International Society for Science & Religion - Library Project

God, Humanity and the Cosmos: A Textbook in Science and Religion

edited by Christopher Southgate

Introductory Essay by Robert J. Russell

In the scholarly interdisciplinary field of science and religion what has been seriously lacking, amidst such outstanding single-author research contributions as the Gifford Lectures many high-level edited conference preceedings, is a dependable, broad, and teachable multi-authored “textbook” for students on college, university, and seminary campuses. Christopher Southgate and his seven editorial colleges have wonderfully filled this void with their outstanding textbook, God, Humanity and the Cosmos. Now in its second paperback edition, this textbook serves to introduce the non-specialist to the waterfront of issues in science and religion while it also takes the serious reader to the forefront of current research.

God, Humanity and the Cosmos is divided into five “books”. Book One includes an introduction to science and religion with three historical examples of tensions between them, and a discussion of truth and reason in science and theology ranging from logical positivism to postfoundationalism. Book Two presents the theological implications of the new physics (relativity, quantum mechanics, Big Bang cosmology and the Anthropic Principle), evolutionary biology (reductionism, ‘made in the image of God,’ and sociobiology) and psychology (neuroscience, artificial intelligence, and Freud). Book Three describes various models of God in relation to ecology both within and outside of the Christian tradition. It then provides a test case: the question of divine action in light of science with special focus on the writings of Arthur Peacocke and John Polkinghorne. Book Four includes a variety of diverse topics: science and education, Islam and science, technology and Christianity, and biotechnology and ethics. Book Five points to future questions and issues in science and religion.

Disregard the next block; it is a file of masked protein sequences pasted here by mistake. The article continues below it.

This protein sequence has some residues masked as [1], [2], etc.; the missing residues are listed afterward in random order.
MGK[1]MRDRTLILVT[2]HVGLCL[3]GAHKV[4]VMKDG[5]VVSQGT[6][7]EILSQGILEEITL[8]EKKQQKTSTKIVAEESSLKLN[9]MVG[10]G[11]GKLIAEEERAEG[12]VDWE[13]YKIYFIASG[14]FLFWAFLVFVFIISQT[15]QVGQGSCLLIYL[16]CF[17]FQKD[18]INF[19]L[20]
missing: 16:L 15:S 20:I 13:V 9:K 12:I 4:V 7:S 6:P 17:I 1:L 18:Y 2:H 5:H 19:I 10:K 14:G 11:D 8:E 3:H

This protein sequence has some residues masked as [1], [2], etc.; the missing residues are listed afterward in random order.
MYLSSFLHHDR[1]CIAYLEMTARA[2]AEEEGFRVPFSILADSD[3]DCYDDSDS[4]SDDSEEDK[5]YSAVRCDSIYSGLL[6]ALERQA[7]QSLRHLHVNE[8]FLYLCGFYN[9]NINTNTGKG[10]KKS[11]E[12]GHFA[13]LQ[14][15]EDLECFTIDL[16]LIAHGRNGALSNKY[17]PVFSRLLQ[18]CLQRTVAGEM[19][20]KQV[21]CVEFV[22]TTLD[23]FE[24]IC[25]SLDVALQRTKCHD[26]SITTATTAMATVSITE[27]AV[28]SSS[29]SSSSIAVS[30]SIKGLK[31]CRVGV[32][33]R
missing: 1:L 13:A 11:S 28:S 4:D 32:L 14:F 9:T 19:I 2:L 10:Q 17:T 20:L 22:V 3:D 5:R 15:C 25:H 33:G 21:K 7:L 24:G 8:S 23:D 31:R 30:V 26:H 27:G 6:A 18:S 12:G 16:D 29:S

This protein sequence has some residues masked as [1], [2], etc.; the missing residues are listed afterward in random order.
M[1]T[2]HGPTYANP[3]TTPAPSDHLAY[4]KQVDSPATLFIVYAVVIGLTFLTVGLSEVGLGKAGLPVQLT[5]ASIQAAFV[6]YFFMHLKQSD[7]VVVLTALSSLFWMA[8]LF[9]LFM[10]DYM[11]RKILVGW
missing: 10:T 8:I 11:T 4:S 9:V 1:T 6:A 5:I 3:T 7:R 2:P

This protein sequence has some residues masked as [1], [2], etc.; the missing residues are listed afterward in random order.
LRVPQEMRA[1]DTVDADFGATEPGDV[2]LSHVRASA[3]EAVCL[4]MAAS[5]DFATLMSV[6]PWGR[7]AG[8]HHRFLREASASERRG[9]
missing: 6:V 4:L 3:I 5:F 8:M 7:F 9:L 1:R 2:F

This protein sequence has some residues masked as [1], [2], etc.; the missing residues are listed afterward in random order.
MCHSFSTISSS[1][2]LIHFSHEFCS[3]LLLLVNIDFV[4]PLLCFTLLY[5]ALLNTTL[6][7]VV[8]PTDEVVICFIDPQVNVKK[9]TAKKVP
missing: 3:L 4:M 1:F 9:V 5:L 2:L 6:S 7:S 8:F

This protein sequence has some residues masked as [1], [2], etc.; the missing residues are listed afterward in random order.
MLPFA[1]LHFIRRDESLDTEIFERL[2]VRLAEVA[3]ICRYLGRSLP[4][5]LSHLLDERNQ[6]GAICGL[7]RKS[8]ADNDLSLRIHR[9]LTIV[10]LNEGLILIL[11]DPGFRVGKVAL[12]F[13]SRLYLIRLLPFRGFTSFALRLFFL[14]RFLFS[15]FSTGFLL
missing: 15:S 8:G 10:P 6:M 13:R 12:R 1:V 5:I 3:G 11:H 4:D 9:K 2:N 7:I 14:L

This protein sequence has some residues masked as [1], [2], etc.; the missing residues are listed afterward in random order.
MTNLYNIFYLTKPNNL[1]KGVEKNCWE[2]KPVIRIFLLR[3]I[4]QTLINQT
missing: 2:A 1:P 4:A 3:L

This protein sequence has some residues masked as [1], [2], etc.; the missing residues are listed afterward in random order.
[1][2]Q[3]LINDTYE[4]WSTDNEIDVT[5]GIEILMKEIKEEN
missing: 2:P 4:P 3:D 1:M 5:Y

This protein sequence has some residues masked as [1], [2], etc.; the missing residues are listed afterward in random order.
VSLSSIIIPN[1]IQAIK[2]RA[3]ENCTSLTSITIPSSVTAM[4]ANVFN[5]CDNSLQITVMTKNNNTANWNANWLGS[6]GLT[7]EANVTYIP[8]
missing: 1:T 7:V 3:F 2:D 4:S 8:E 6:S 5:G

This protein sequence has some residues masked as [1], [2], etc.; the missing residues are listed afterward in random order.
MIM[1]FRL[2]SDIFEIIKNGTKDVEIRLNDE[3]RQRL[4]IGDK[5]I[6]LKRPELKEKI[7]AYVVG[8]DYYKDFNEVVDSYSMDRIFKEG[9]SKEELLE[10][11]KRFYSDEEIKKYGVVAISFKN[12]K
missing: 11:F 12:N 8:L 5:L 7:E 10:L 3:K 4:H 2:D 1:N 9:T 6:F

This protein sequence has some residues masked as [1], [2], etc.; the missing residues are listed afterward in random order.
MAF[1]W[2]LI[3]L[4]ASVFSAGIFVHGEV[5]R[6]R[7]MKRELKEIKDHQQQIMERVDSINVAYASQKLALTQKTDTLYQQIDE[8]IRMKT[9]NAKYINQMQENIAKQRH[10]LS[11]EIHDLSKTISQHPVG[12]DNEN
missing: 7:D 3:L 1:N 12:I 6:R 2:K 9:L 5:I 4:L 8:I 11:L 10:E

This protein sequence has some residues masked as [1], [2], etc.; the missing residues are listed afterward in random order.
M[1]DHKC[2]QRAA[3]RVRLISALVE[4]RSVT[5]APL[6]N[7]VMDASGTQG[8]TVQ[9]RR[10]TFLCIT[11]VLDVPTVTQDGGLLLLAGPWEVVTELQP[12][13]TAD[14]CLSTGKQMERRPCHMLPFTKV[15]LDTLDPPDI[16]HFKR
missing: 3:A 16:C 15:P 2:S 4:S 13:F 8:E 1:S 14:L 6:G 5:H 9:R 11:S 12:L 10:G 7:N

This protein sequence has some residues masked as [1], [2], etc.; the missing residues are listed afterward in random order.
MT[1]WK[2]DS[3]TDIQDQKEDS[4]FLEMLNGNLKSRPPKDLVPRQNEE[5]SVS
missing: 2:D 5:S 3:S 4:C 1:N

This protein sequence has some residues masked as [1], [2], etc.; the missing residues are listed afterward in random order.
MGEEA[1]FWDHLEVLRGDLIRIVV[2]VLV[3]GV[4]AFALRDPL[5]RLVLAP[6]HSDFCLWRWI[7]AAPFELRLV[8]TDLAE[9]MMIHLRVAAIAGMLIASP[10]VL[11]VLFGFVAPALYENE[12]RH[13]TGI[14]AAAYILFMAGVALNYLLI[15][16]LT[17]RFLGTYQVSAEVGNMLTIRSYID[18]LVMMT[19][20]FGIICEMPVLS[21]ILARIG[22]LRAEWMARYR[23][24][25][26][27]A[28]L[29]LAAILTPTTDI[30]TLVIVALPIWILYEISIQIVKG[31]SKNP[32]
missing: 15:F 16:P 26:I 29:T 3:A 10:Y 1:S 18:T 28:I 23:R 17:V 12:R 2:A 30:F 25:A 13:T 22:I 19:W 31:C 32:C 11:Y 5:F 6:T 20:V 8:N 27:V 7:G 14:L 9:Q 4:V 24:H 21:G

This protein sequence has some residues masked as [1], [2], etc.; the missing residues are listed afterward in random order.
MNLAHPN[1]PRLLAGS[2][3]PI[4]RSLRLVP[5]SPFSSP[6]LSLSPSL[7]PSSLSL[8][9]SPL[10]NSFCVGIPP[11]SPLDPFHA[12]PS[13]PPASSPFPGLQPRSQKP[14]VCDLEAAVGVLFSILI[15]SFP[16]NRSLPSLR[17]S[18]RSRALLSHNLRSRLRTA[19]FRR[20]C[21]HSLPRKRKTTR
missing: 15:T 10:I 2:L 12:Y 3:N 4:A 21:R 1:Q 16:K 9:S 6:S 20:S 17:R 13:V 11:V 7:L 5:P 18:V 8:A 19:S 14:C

Among its unique characteristics, God, Humanity and the Cosmos presumes little background knowledge and yet it gives the reader reasonably easy access to the frontiers of the debates. It draws on the expertise of eight different authors working together, all of whom are experienced researchers and teachers. Each chapter includes brief questions that draw the reader into a deeper conversation with the text set in grayed boxes for easy identification. Each begins with a succinct and intriguing introduction and ends with a crisp conclusion and a list of suggested further readings. According to Arthur Peacocke, “it is both the book for students we have been waiting for and also a refreshing survey of the field for those currently engaged in it.” In support of this I can attest that I have used God, Humanity and the Cosmos in a variety of graduate courses both for seminary students and for doctoral candidates at the Graduate Theological Union. It has served as a primary text in M. Div. / M. A. level courses and as a highly recommended background text in more topically-focused doctoral seminars. In all cases it has proved invaluable in discussing a wide variety of topics at the introductory level and in providing much-needed background material for more specialized research.